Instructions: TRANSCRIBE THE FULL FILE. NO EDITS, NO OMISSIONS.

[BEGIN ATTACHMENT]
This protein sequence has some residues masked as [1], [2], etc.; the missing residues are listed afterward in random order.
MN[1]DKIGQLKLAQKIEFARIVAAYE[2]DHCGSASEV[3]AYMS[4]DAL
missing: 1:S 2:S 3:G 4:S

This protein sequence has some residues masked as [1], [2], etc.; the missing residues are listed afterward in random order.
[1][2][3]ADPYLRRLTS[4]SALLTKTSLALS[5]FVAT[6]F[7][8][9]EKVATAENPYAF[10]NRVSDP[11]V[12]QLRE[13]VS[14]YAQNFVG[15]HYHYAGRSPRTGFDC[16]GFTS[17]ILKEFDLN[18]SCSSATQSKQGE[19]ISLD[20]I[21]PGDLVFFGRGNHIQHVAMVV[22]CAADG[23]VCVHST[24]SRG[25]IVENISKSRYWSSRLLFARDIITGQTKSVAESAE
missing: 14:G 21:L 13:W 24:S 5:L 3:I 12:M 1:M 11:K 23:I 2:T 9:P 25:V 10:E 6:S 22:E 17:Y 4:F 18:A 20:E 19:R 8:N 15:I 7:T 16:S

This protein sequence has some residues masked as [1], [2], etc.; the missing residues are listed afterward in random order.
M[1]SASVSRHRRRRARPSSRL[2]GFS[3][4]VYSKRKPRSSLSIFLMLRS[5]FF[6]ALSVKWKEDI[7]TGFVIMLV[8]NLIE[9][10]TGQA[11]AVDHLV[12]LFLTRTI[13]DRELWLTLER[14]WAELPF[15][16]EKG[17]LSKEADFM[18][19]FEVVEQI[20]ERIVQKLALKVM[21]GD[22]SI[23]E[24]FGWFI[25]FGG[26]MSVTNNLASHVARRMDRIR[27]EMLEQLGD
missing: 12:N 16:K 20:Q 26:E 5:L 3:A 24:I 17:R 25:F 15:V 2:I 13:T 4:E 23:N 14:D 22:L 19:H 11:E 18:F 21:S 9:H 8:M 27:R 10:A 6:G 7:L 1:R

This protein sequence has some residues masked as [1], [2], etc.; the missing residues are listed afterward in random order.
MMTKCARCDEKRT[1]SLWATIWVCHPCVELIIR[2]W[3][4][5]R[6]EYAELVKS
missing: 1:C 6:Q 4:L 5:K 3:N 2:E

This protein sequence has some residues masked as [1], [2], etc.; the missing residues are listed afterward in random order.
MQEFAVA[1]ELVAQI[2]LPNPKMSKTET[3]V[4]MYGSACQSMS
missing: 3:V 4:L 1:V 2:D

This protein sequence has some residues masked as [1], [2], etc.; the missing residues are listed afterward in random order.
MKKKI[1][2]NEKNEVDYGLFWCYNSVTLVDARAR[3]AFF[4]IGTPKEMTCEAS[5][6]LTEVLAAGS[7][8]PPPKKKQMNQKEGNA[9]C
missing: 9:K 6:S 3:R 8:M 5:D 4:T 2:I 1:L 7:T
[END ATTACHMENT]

This protein sequence has some residues masked as [1], [2], etc.; the missing residues are listed afterward in random order.
MN[1]DKIGQLKLAQKIEFARIVAAYE[2]DHCGSASEV[3]AYMS[4]DAL
missing: 1:S 2:S 3:G 4:S

This protein sequence has some residues masked as [1], [2], etc.; the missing residues are listed afterward in random order.
[1][2][3]ADPYLRRLTS[4]SALLTKTSLALS[5]FVAT[6]F[7][8][9]EKVATAENPYAF[10]NRVSDP[11]V[12]QLRE[13]VS[14]YAQNFVG[15]HYHYAGRSPRTGFDC[16]GFTS[17]ILKEFDLN[18]SCSSATQSKQGE[19]ISLD[20]I[21]PGDLVFFGRGNHIQHVAMVV[22]CAADG[23]VCVHST[24]SRG[25]IVENISKSRYWSSRLLFARDIITGQTKSVAESAE
missing: 14:G 21:L 13:W 24:S 5:L 3:I 12:M 1:M 11:K 23:I 2:T 9:P 25:V 10:E 6:S 22:E 17:Y 4:F 18:A 20:E 19:R 8:N 15:I 7:T 16:S

This protein sequence has some residues masked as [1], [2], etc.; the missing residues are listed afterward in random order.
M[1]SASVSRHRRRRARPSSRL[2]GFS[3][4]VYSKRKPRSSLSIFLMLRS[5]FF[6]ALSVKWKEDI[7]TGFVIMLV[8]NLIE[9][10]TGQA[11]AVDHLV[12]LFLTRTI[13]DRELWLTLER[14]WAELPF[15][16]EKG[17]LSKEADFM[18][19]FEVVEQI[20]ERIVQKLALKVM[21]GD[22]SI[23]E[24]FGWFI[25]FGG[26]MSVTNNLASHVARRMDRIR[27]EMLEQLGD
missing: 12:N 16:K 20:Q 26:E 5:L 3:A 24:I 17:R 25:F 15:V 2:I 13:T 4:E 23:N 14:D 22:L 19:H 11:E 18:F 21:S 9:H 8:M 27:R 10:A 6:G 7:L 1:R

This protein sequence has some residues masked as [1], [2], etc.; the missing residues are listed afterward in random order.
MMTKCARCDEKRT[1]SLWATIWVCHPCVELIIR[2]W[3][4][5]R[6]EYAELVKS
missing: 1:C 6:Q 4:L 5:K 3:N 2:E

This protein sequence has some residues masked as [1], [2], etc.; the missing residues are listed afterward in random order.
MQEFAVA[1]ELVAQI[2]LPNPKMSKTET[3]V[4]MYGSACQSMS
missing: 3:V 4:L 1:V 2:D

This protein sequence has some residues masked as [1], [2], etc.; the missing residues are listed afterward in random order.
MKKKI[1][2]NEKNEVDYGLFWCYNSVTLVDARAR[3]AFF[4]IGTPKEMTCEAS[5][6]LTEVLAAGS[7][8]PPPKKKQMNQKEGNA[9]C
missing: 9:K 6:S 3:R 8:M 5:D 4:T 2:I 1:L 7:T